In June 2022, the World Health Organization (WHO) released its largest mental health review since 2000. The review revealed that an alarming 14 per cent of the world’s adolescents are living with a mental disorder, and due to the Covid-19 pandemic, depression and anxiety rates rose by 25 per cent in 2020, making mental health disorders the leading cause of disability worldwide.
The pandemic’s pronounced effects on mental health have forced the general population to acknowledge depression and anxiety as valid illnesses. The WHO emphasizes this, stating that sufferers are likely to die 10 to 20 years earlier than non-sufferers due to preventable physical diseases.
The WHO highlights that 20 countries still criminalize suicide. Adding that stigma causes mental health to be ignored in both low-income and high-income countries. Notably, economically disadvantaged individuals suffer the most.
Since the start of the Covid-19 pandemic, rates of mental health disorders have risen. The Medium spoke with Dr. Farah Ahmad, an associate professor at the Dalla Lana School of Public Health, and a professor at York University, to discuss why the Covid-19 pandemic has been so hard on mental health, particularly amongst youth.
Dr. Ahmad highlights that the pandemic has left youths feeling a lack of purpose and belonging—noting their reduced opportunities to engage with their communities. Even small social interactions, such as helping a stranger out with their grocery shopping, or saying “thank you” at a store, “helps build [one’s] identity.” Unfortunately, these interactions were limited during the pandemic.
Dr. Ahmad emphasizes the importance of systematically valuing well-being. She highlights the need to support secondary and post-secondary students through support systems and community leaders’ actions. She explains that “waiting until they are diagnosed [is] too late.” Dr. Ahmad instead encourages communities and leaders to actively ask students how they would like to be supported throughout their lives.
Regarding what youths can do themselves, Dr. Ahmad urges them to exercise, to invest time into new hobbies, and to take a step back from social media if needed.
Although the pandemic has been especially tough on developing youths, Dr. Ahmad sees optimism in the situation. She observes that the last two years has opened a dialogue on mental health care. Sharing her findings from focus groups with undergraduate U of T students, Ahmad states that students naturally “started to do informal check-ins” with themselves and with each other. She highlights that the pandemic has made us “much more aware of our mental health.” Prospectively, she encourages students to continue with casual check-ins as they promote well-being and balance in day-to-day life.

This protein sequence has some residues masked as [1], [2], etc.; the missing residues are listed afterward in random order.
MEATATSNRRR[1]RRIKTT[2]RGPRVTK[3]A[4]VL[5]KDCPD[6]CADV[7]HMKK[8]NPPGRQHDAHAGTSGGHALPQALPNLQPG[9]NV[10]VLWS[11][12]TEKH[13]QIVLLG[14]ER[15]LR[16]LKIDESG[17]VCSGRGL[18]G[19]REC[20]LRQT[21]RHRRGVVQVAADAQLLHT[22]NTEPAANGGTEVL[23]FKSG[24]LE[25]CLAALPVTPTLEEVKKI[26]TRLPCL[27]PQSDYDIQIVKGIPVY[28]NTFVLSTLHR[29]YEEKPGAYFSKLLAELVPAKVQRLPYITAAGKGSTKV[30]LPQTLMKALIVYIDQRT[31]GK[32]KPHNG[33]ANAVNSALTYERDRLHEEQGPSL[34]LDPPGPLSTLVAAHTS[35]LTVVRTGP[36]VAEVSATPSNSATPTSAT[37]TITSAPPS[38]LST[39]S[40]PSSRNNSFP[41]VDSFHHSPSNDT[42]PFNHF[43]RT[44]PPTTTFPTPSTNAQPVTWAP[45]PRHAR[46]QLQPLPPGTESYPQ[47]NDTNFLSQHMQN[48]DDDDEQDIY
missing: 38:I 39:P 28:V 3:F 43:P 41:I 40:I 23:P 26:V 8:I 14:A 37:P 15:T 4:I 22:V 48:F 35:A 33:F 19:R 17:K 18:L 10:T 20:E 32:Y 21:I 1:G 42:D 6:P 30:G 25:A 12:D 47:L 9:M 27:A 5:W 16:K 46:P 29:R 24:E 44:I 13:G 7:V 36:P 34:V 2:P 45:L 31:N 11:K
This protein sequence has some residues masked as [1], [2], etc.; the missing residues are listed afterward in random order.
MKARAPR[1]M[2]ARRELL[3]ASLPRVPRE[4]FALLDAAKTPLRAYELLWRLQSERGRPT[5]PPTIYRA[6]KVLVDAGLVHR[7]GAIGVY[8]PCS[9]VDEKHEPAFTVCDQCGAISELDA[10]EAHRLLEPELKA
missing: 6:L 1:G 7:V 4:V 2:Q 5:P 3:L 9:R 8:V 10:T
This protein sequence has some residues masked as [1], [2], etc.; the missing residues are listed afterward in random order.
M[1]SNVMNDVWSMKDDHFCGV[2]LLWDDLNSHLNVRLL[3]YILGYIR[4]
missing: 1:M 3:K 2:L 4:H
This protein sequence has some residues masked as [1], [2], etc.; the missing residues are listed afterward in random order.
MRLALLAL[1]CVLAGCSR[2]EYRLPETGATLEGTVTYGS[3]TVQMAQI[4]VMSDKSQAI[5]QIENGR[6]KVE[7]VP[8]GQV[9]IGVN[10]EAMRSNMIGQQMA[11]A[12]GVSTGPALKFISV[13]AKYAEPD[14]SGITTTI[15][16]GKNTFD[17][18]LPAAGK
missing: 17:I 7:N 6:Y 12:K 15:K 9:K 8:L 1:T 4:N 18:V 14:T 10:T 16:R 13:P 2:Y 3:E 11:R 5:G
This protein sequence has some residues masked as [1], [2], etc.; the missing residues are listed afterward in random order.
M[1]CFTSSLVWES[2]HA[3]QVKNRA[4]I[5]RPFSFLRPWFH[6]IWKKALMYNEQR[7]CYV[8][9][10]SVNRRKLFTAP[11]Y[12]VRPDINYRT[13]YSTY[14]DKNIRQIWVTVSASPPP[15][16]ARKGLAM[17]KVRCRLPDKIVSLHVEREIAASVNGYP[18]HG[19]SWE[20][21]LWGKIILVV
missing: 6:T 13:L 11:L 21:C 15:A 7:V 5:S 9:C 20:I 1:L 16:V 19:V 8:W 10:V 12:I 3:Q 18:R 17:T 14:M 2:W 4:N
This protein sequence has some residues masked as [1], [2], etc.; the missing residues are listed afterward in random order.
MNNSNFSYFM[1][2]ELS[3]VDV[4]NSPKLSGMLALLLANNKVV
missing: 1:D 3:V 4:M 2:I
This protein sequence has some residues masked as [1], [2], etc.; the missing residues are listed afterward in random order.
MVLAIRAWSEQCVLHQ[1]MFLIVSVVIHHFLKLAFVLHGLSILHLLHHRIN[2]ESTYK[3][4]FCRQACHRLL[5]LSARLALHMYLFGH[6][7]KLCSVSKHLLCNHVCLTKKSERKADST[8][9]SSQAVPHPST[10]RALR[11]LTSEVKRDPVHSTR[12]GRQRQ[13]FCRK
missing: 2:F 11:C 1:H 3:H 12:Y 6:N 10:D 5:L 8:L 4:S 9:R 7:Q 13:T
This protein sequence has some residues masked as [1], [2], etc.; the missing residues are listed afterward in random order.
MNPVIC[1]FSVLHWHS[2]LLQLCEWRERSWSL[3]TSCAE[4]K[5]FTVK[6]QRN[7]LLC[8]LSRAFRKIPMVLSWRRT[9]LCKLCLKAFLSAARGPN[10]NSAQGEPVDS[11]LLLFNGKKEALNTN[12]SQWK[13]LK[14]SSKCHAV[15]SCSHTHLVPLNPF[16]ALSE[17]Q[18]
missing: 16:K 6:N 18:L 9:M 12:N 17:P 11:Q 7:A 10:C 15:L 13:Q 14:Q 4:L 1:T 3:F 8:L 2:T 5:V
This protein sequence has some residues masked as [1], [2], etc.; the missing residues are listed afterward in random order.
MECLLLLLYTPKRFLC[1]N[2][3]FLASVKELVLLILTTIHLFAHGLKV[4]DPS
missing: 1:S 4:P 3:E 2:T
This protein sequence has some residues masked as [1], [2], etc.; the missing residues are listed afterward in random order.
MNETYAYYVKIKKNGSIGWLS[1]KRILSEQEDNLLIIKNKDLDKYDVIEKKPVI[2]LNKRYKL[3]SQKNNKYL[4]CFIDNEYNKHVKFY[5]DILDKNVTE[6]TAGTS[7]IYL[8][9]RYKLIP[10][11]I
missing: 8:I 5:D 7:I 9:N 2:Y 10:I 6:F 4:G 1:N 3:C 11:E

On the grander scheme of mental wellbeing, the WHO urges countries to devote more time, energy, and funding to mental health support: the goal is to eliminate stigma and promote mental health resources worldwide.
This call for increased support for mental health is nothing new. The WHO put forth its “Comprehensive Mental Health Action Plan 2013-2030,” which outlines the actions needed for countries to build systems focused on mental wellbeing. Notably, building interconnecting public health networks that equally value mental and physical healthcare will be key in supporting the growing global population.
All 194 WHO member states have signed up to support the action plan. However, the WHO says transformative change is not coming fast enough. Mental health is still overlooked in public health policies, despite holding significant bearings in individual’s wellbeing. The WHO’s review reminds governments worldwide to address the ongoing mental health crisis, which may finally lead to people receiving the care they need.